If we surrender, then we will have peace of mind. We do not take the burden of the world on ourselves. We do not worry for which we cannot do anything. Just as a child is worry-free in the presence of his/her mother, we will be worry-free thinking that the Mother will take care of us. Sri Ramakrishna used to say that just like a child he just eats, sleeps, and enjoys living in the world being completely dependent on the Mother.
There are three kinds of surrender: a monkey baby holding its mother, a kitten being held by its mother cat, and a dead body carried by people. When we hold on to God as a baby-monkey holds its mother, then there is a fear of falling. After some spiritual practices, when the Mother or God holds our hands, then there is no fear of falling, means giving up spiritual practice or start living improper life. One can complain like kittens when the Mother puts one in uncomfortable situations. Surrendering like a dead body means no complain at all. Whatever the care-takers do to the body, it is okay. That means one is completely dependent on the Mother in any situation of life. This does not mean that a person becomes inert. But, in this state person has such deep conviction that the Mother does everything, then why to worry. Just keep performing once responsibilities and let no other thoughts come and disturb the mind.
Dina – one who is filled with humility.
In this state, one prays, ‘O Mother of the Universe! I am devoid of virtues. Please help me develop virtues in me. I have many weaknesses. I am trying to get rid of them, but I am not getting successful. I need your help. I cannot focus my mind. My mind is difficult to control. Help me Mother.’ All great Saints and Sadhus had expressed such feelings. For example, Shri Shankaraachaarya said in a hymn, “Matsamah paataki naasti…,” “O Mother! There is no sinner like me and there is no purifier like you. Knowing this do whatever is appropriate.” One saint said, “Mo sam kaun kutil khala kami,” meaning “who else is wicked, crook, and lustful than me?” Then, the saint asked for help from God to get rid of these weaknesses. One saint said, “I went to the world to look for a bad person. I could not find any bad person. When I saw my mind, I found that I am the worst person.” This is not to degrade oneself. But, one who is sincerely trying to become a good person goes through this stage. Vedanta says that each person is potentially divine. So, this state is a passing state for the person who is trying to realize his/her divinity within. It is not the final state. However, if one thinks out of ignorance that ‘I am great, I am good, I do not need to improve’ does not improve at all and does not realize the divinity either. A true seeker knows that perfection has no limit. The sign of knowledge is humility. A knowledgeable person knows one’s limits.
Aarta – One who is suffering.
Mostly people suffer because they do not get what they want in the world or are going through miserable situations in life. However, there are few people who have everything in the world and are not going through miserable situation, but they are sad because they are not making enough spiritual progress. Sri Ramakrishna, in his initial stage of spiritual practices, was crying profusely seeing sunset. He will roll on the ground crying and thinking that ‘Another day had passed and I have not realized God. Is my life going to be wasted without the vision of the Mother?’ Intense desire is needed to make spiritual progress and to realize God. Sri Ramakrishna said that, ‘People weep profusely for children, spouses, family, money, and pleasures, but who cries for God? If one sincerely cries to realize God, then definitely one can realize God.’ When one feels that I will die without being with God, just like a child feels lost without mother, then one can realize God.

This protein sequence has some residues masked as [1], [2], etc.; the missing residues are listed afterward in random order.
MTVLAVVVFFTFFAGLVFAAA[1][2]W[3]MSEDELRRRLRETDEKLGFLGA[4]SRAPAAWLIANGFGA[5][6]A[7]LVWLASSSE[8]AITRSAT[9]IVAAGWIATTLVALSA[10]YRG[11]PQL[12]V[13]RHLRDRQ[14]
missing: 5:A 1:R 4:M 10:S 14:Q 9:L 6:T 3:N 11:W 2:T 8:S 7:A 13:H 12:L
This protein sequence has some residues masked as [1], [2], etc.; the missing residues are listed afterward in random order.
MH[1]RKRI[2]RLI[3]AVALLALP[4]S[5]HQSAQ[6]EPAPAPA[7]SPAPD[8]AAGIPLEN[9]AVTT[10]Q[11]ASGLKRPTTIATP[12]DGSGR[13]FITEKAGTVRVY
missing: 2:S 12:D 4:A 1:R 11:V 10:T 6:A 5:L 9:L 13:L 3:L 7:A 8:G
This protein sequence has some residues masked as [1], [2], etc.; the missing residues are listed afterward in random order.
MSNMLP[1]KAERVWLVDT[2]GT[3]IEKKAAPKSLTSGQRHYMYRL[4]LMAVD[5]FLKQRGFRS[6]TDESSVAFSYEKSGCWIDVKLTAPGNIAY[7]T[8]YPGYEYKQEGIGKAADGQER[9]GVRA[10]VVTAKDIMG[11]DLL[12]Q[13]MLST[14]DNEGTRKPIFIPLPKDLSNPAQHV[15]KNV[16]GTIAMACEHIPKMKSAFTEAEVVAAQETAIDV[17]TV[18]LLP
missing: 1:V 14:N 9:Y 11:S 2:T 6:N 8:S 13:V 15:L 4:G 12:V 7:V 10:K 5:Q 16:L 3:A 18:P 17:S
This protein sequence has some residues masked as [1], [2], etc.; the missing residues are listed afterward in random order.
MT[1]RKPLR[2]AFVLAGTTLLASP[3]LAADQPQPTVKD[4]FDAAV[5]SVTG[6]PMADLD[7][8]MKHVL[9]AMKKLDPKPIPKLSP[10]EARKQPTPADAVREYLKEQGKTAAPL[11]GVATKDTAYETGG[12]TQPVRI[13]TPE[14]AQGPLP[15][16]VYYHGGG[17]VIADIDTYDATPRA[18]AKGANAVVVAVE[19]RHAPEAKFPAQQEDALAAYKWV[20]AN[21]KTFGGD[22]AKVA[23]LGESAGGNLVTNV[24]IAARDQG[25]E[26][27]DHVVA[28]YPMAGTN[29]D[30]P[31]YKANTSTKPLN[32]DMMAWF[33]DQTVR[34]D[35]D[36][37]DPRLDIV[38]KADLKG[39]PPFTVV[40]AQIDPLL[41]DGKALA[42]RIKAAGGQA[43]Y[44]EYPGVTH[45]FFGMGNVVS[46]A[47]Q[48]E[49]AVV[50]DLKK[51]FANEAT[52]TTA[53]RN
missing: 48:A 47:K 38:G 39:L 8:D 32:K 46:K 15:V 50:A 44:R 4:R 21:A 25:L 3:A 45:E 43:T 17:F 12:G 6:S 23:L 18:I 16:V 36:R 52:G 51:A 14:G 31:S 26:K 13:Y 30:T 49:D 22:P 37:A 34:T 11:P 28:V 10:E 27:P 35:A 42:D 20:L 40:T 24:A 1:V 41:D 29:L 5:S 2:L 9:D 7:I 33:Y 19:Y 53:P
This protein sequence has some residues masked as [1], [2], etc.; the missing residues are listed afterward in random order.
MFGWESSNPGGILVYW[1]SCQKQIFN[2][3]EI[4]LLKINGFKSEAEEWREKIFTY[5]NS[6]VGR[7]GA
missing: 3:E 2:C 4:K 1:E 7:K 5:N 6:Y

Paritraana-paraayane – Mother is engaged in removing the suffering and lifting up devotees (who have surrendered, are humble, and had intense desire for spiritual progress)
Universal Mother is the Mother of all and is engaged in removing suffering of all. But, people who are busy in enjoying the worldly objects and not aware of the Mother’s presence do not see this compassion and love. Sri Ramakrishna says that as long as child is busy in playing toys, mother gets her work done in the kitchen. But, when a child throws away all the toys and cries for the mother, then mother gives up all work and takes the child in her lap. Those who have surrendered to the mother, are humble, and have intense desire to see Mother, then Mother helps these people to achieve their goal.
Sarvasyaartihare Devi – Mother removes all miseries
When we do spiritual practices and go towards the Mother, then we become aware of everything that is going in our mind. We realize that many miseries were self-created. Their causes are our useless desires and fancies. We drop them off and we get relief from the miseries. Sri Ramakrishna said that a kite caught a fish and sat on a tree to eat it. But, several crows followed the kite and would not let the kite eat that fish. Wherever the kite went, crows followed it. Finally, the fish was dropped from the kite’s mouth and all crows followed the fish and the kite was at piece. Thus, miseries like crows follow our desires. When unnecessary desires are dropped, miseries go away. There are unavoidable miseries. But, if we go closer to the Universal Mother, then she gives us strength to face these miseries. Many times in miseries we go closer to the Mother and feel peace of mind.